I have gay friends whose inability to marry is not a distant fact of a culture war, but a daily reminder that their primary relationship is not to be taken as seriously as mine. If a partner is disabled, or dies, the other will not receive disability or social security support — even thought they’ve built a household together, raised children together. In nearly 30 states, it is possible to be fired from your job because you are gay. I find that appalling.

    I also don’t view Chik Fil A as a mom and pop small business. They are a multi-million dollar enterprise. By all means, let us treat neighbors and relatives and friends with love and generosity — but the law of love does not require me to spend my money in fast food franchises who will spend a portion of their profits to attack rights I believe should be extended to my friends.

    Finally, have we forgotten history so soon? Boycotts are not “evil for evil.” For King, for Gandhi, they meant non-cooperation with the status quo. They could be done with dignity and resolve, and yes, even with love. They were non-violent — in action and in speech, and the reaction they provoked served to draw the injustice to the surface, and to make it clear to everyone who could otherwise afford to ignore a segment of humanity that something was definitely wrong.

    I think Christians need to re-read Martin Luther King’s Letter from a Birmingham Jail once a year, and ask if we are “loving our neighbor,” or are simply conflict-averse.

    All this said, I believe the right leaning side of the Christian church may well be getting the message that its boycotts are not winning friends. Boycott Disney for welcoming gay people, gleefully flash a chik-fil-a wrapper at me, and at a good swathe of America, and you will find yourself ignored or despised. But I’d like to think that if I’m hated for sticking up for the families I know, I can totally live with that. Again, think South Africa. Those churches that supported apartheid were rightly said to have supported injustice, those churches that did not, who divested, or individual Christians like Tutu who begged others to boycott, were, by history, shown to be in the right.

  • erbks

    For anyone interested, there’s some hearty discussion of this post on my facebook page: http://www.facebook.com/ChrisSmithIndy/posts/330953186996921

  • http://middletree.blogspot.com James Williams

    Boycotts are not necessarily returning evil for evil. My observation is that people on both sides of this argument have been returning evil for evil for the entire 15 or so days that it’s been a story. First, (let’s be honest here), a news story publishes Cathy’s quotes somewhat out of context, with the apparent goal of making them seem as if they were regarding same-sex marriage (in fact, two interviews took place, and in one of them, Cathy was talking about a ministry which helps people in troubled marriages avoid divorce and stay together; he wasn’t even talking about gay-related topics at all).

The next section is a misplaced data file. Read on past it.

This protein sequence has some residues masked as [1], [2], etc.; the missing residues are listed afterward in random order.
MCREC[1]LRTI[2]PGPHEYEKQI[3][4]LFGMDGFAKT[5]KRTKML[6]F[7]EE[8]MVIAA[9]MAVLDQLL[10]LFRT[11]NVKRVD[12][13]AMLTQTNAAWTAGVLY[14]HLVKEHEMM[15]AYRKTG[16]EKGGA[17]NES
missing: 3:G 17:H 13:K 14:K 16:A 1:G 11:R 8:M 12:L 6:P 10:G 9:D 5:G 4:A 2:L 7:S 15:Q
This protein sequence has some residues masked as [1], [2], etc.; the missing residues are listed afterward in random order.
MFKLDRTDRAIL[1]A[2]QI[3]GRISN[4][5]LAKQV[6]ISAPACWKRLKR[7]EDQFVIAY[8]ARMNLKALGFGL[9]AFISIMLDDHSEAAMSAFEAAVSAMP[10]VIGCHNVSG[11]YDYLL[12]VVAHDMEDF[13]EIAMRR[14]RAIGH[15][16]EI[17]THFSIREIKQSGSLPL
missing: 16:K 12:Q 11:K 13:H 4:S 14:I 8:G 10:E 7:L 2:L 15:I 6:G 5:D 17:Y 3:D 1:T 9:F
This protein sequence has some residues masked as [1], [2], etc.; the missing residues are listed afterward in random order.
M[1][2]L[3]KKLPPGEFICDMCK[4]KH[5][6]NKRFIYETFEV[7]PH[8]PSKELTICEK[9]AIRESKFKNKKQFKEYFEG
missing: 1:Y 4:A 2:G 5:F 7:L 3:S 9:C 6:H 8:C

Second, those who were offended by Cathy’s stance chose to make this a big story. I’m not sure why this blew up bigger than, say, the rainbow-Oreo story from earlier in July. Or the JC Penney thing from a few months ago. But for whatever reason, the folks on one side of the issue clearly are louder than those on the other side. Just sayin’.

    Third, conservative Christians, prompted by Huckabee, decide to stick it to liberals by making plans to eat at CFA on Aug 1.

    Fourth, those who oppose said Christians call for counter events such as same-sex kissing on CFA premises, or going in and asking for free food and/or water, either Aug 1 or 3, depending on what you’re reading.

    From my perspective: both sides are acting like little kids. Cathy gave his personal opinion, which he is entitled to. His company donates money to keep laws in place which are in line with his views. For lefties to call him homophobic without using the same terminology on Obama and Clinton when they opposed same-sex marriage comes across as hypocritical. It seems that party affiliation is more important than anything else.

    And for my fellow bible-believing Christians, we have shamelessly ignored Jesus’ directives to turn the other cheek. It’s perfectly OK to try to be separate from the world; it’s not OK to give the world the finger.

    God gave us plenty of examples in Scripture of how to respond. When Peter was in jail, the other Christians were in a house, praying (Acts 12:5). When Jesus warned that the world wouldn’t like His followers, He said to turn the other cheek, love your enemies, etc. I fail to see how Huckabee’s idea is in line with that.

    • http://middletree.blogspot.com James Williams

      In my list of childish responses, I neglected to mention the mayors of Boston, Chicago, and other cities. Consider it inserted into the above rant.

      • tanyam

        James, I agree with you that the mayors were out of line. And even as a progressive, I am not alone. The ACLU has risen to Chick Fil A’s defense. Glenn Greenwald on Salon is another progressive columnist calling such words out of line.